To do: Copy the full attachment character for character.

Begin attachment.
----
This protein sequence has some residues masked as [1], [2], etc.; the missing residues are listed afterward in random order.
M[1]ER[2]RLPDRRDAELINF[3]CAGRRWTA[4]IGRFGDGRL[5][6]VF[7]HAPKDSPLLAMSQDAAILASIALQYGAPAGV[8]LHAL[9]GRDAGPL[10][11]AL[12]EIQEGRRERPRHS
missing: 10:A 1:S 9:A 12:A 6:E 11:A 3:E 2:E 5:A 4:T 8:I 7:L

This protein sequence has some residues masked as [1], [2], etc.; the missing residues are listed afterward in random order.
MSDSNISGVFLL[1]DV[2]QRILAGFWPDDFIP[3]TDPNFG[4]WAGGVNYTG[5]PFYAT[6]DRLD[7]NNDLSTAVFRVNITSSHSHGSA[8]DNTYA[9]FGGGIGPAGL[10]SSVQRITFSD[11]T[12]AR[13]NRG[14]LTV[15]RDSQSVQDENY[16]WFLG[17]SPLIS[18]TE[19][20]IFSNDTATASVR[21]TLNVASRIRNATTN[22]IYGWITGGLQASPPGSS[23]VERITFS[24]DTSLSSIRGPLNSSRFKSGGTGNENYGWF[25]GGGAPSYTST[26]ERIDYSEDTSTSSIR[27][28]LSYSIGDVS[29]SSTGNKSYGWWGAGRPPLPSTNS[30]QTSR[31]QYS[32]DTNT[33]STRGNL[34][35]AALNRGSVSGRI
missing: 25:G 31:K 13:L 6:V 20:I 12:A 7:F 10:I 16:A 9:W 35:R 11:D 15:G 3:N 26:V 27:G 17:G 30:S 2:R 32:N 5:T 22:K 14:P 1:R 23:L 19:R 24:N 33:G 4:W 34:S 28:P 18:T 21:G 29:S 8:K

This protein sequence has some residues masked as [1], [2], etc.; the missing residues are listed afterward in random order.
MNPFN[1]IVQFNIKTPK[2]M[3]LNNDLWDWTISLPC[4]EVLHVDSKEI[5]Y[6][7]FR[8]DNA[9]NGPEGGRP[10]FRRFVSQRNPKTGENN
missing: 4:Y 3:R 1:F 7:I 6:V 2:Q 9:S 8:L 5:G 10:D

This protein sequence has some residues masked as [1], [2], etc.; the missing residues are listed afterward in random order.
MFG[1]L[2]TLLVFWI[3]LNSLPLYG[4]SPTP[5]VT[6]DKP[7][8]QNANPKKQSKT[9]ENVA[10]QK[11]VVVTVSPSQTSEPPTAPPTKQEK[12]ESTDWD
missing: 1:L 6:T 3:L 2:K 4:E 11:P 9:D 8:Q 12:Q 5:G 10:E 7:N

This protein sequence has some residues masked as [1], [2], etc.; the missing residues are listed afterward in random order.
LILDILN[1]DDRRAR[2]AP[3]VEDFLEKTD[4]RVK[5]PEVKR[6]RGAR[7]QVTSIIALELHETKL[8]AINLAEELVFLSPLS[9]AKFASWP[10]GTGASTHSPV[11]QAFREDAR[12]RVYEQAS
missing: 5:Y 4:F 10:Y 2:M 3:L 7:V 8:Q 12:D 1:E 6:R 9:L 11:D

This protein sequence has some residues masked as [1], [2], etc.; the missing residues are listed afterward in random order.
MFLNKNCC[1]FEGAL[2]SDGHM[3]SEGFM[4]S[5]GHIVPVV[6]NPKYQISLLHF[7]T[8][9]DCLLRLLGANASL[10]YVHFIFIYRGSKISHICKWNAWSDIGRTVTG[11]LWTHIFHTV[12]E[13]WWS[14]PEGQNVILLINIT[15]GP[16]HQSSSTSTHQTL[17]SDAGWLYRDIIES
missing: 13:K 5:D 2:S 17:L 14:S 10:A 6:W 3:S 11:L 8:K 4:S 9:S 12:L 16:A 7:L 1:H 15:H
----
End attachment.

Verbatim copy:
This protein sequence has some residues masked as [1], [2], etc.; the missing residues are listed afterward in random order.
M[1]ER[2]RLPDRRDAELINF[3]CAGRRWTA[4]IGRFGDGRL[5][6]VF[7]HAPKDSPLLAMSQDAAILASIALQYGAPAGV[8]LHAL[9]GRDAGPL[10][11]AL[12]EIQEGRRERPRHS
missing: 10:A 1:S 9:A 12:A 6:E 11:A 3:E 2:E 5:A 4:T 8:I 7:L

This protein sequence has some residues masked as [1], [2], etc.; the missing residues are listed afterward in random order.
MSDSNISGVFLL[1]DV[2]QRILAGFWPDDFIP[3]TDPNFG[4]WAGGVNYTG[5]PFYAT[6]DRLD[7]NNDLSTAVFRVNITSSHSHGSA[8]DNTYA[9]FGGGIGPAGL[10]SSVQRITFSD[11]T[12]AR[13]NRG[14]LTV[15]RDSQSVQDENY[16]WFLG[17]SPLIS[18]TE[19][20]IFSNDTATASVR[21]TLNVASRIRNATTN[22]IYGWITGGLQASPPGSS[23]VERITFS[24]DTSLSSIRGPLNSSRFKSGGTGNENYGWF[25]GGGAPSYTST[26]ERIDYSEDTSTSSIR[27][28]LSYSIGDVS[29]SSTGNKSYGWWGAGRPPLPSTNS[30]QTSR[31]QYS[32]DTNT[33]STRGNL[34][35]AALNRGSVSGRI
missing: 25:G 31:K 13:L 6:V 20:I 12:A 7:F 10:I 16:A 9:W 35:R 11:D 15:G 3:N 26:V 27:G 17:G 30:S 2:R 32:N 5:T 22:K 14:P 1:R 23:L 19:R 24:N 33:G 4:W 34:S 28:P 18:T 21:G 29:S 8:K

This protein sequence has some residues masked as [1], [2], etc.; the missing residues are listed afterward in random order.
MNPFN[1]IVQFNIKTPK[2]M[3]LNNDLWDWTISLPC[4]EVLHVDSKEI[5]Y[6][7]FR[8]DNA[9]NGPEGGRP[10]FRRFVSQRNPKTGENN
missing: 4:Y 3:R 1:F 7:I 6:V 2:Q 9:S 8:L 5:G 10:D

This protein sequence has some residues masked as [1], [2], etc.; the missing residues are listed afterward in random order.
MFG[1]L[2]TLLVFWI[3]LNSLPLYG[4]SPTP[5]VT[6]DKP[7][8]QNANPKKQSKT[9]ENVA[10]QK[11]VVVTVSPSQTSEPPTAPPTKQEK[12]ESTDWD
missing: 1:L 6:T 3:L 2:K 4:E 11:P 9:D 8:Q 12:Q 5:G 10:E 7:N

This protein sequence has some residues masked as [1], [2], etc.; the missing residues are listed afterward in random order.
LILDILN[1]DDRRAR[2]AP[3]VEDFLEKTD[4]RVK[5]PEVKR[6]RGAR[7]QVTSIIALELHETKL[8]AINLAEELVFLSPLS[9]AKFASWP[10]GTGASTHSPV[11]QAFREDAR[12]RVYEQAS
missing: 5:Y 4:F 10:Y 2:M 3:L 7:V 8:Q 12:D 1:E 6:R 9:L 11:D

This protein sequence has some residues masked as [1], [2], etc.; the missing residues are listed afterward in random order.
MFLNKNCC[1]FEGAL[2]SDGHM[3]SEGFM[4]S[5]GHIVPVV[6]NPKYQISLLHF[7]T[8][9]DCLLRLLGANASL[10]YVHFIFIYRGSKISHICKWNAWSDIGRTVTG[11]LWTHIFHTV[12]E[13]WWS[14]PEGQNVILLINIT[15]GP[16]HQSSSTSTHQTL[17]SDAGWLYRDIIES
missing: 13:K 5:D 2:S 17:L 14:S 10:A 6:W 3:S 11:L 8:K 4:S 9:S 12:L 16:A 7:L 1:H 15:H